Skill is multi dimensional. Depends on the problem at hand and the people you have available.

Each person brings an unique set of skills based on their experience (professional and life).

I have worked in lots of different industries from designing hardware chips with VHDL to multi datacenter kubernetes deployment with 100k of cores.

I never did side projects neither did I expect more time on the chair from a coworker... Still somehow I can build winning teams with all the different mixes and industries.


"Spending many hours on doing software development does, in fact, make you better at software development than someone who, ceteris paribus, spent that same time playing video games."

By that logic the oldest developers should be the best of all. But that is not true. Some are great, some are average and some are still bad even after a life time of practice.


You missed that ceteris paribus part. What I'm saying is that, given two developers that are pretty much equivalent in their health, mental capacity and the ability to turn work into experience, the one that spent much more time on said work than the other will be much better at it than the other.


What is a better developer in an organization with 1000s of developers that have to collaborate in their team, cross teams etc. I am really curious in your definition of a better developer.


I didn't missed it. It doesn't work like you think it does. Making stuff is too complex to be reduced to such a simple rule. At some point additional practice won't make you better. The example of older programmers proves this.


I never implied that, I just said I'm suspicious of folks that don't delight in partaking and sharpening their craft outside of work. Passion often correlates with strength of skill, and passion is not turned off and on like a faucet.


I think he has a good point actually.

The word developer itself means someone who builds. So it is natural to assume that someone who enjoys building stuff, even for fun, is a better developer also at work.

As any rule, this has exceptions and it's not universal, but it makes sense to think so. And since he's a manager, it perfectly makes sense for him to think so.


Don't forget the part where you translated all 7 Harry Potter novels into flawless Latin because you've been both leaning Latin and brushing up on wizardry on the side.


lol, it's okay, never read harry potter. p/s, I believe I'm very terrible with time management and wish my "ADHD" can keep me focused, but hey, maybe it's what get's me sampling everything.


You've made time to learn J! That's some commitment. I'm waiting for my first child right now and have recently been into J in my spare time. I'm also a manager now (CTO at a non-startup company).


Yeah, someone mentioned it on here a while ago and I decided to give a go. jsoftware has really amazing resources/free books if you dive into it. It's really enjoyable if you use jupyter cuz you write in literate style so you can remember what the heck you just wrote months down the line. lol. https://github.com/martin-saurer/jkernel-docker. yeah for a few months I was addicted to it, and it's the only language where I feel like a sculptor since you are literally sculpting and transforming the array to yield your solution. For me the saddest thing was that I can't bring that experience to other languages,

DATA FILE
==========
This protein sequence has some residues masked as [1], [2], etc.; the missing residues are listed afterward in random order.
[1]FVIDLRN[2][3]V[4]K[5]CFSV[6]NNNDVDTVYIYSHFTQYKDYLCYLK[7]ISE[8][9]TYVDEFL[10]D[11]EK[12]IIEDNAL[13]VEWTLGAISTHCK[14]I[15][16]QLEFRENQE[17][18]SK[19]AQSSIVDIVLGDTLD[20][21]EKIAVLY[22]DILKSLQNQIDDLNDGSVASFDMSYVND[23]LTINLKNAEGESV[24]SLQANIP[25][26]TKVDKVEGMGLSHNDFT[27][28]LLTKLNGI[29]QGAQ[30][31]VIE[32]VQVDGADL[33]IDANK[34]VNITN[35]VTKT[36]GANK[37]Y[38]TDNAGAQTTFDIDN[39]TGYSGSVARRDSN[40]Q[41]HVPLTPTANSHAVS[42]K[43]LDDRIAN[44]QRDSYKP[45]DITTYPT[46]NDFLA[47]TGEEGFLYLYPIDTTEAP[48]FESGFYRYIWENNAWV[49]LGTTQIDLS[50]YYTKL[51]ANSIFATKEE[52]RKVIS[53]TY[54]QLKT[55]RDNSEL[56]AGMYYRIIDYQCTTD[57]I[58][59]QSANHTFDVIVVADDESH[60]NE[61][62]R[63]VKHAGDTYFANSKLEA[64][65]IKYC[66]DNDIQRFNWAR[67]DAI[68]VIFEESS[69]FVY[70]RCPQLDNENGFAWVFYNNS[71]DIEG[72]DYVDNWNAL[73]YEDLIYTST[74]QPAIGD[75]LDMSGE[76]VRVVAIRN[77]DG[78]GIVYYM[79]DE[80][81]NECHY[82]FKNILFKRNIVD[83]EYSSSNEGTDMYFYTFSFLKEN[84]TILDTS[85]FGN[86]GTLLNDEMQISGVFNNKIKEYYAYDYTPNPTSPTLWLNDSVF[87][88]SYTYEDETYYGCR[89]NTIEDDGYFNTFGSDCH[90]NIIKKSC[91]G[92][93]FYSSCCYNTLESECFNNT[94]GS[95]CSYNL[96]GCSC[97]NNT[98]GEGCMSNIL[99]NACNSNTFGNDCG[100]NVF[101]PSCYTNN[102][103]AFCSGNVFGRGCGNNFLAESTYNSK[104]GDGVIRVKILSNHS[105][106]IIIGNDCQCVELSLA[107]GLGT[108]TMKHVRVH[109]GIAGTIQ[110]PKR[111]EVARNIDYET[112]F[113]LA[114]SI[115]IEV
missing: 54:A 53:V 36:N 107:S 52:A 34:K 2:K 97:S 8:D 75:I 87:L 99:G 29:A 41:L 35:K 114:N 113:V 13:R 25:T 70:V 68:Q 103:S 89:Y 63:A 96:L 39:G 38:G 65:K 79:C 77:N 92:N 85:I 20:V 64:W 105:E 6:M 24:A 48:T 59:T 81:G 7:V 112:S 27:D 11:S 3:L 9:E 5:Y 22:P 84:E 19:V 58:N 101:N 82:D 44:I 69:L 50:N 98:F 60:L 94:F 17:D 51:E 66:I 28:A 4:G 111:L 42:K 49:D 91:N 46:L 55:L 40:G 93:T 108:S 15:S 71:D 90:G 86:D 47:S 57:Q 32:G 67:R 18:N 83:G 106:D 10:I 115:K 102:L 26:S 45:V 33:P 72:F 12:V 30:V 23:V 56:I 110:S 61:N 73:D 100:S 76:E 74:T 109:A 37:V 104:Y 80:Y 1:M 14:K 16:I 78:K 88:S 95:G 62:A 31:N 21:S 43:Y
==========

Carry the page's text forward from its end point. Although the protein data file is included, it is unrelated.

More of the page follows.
MATLAB, NumPy, and a lot of GPU programming (not to mention, Julia) relate to APL and J. You might be surprised by how important what you're learning is to express an efficient computation on a GPU in terms of array operations.


Yeah, I know NumPy, but what I really enjoy about APL/J that you can only get from those languages is "notation as a tool of thought", something is lost in high level expressive languages.


Why do you think that others should live their lives according to the way you live yours?


I never implied that, I'm amused at how polarized my comment is, where did I imply that? You can live your life any how you see fit, you don't ever have to code afterwork or touch the computer. I'll just be suspicious about your ability until you prove so


I think it is fair enough that in order to judge someone's competency you need concrete evidence of their ability, I completely agree with you there. Side-projects are useful for doing that, but there are other ways as well.

It is entirely reasonable to provide programming tasks or whiteboard interviews or whatever in lieu of going through someones personal project.

Using your own lifestyle and tastes as a benchmark is what riles people up. If side-projects are the measure of the man, then there is an expectation of how people should spend their free time.

I believe the polarization is coming from how this is expressed, specifically pegging side-projects as the determining factor. People can find joy in their work (programming in our case), but not necessarily want to do the same thing in their free time.

This is likely biased as it is coming from someone with no personal projects though :)


Why do you think that others should adjust to the way you live? Surely kids are a choice. And if you choose kids of career thrn you're bound to be less effective than someone who chose otherwise?


What if I have kids but am a much better coder than you?


What then?

Plural of anecdote is not data. The principle that "the more work you put into something, the better you get at it" works in general.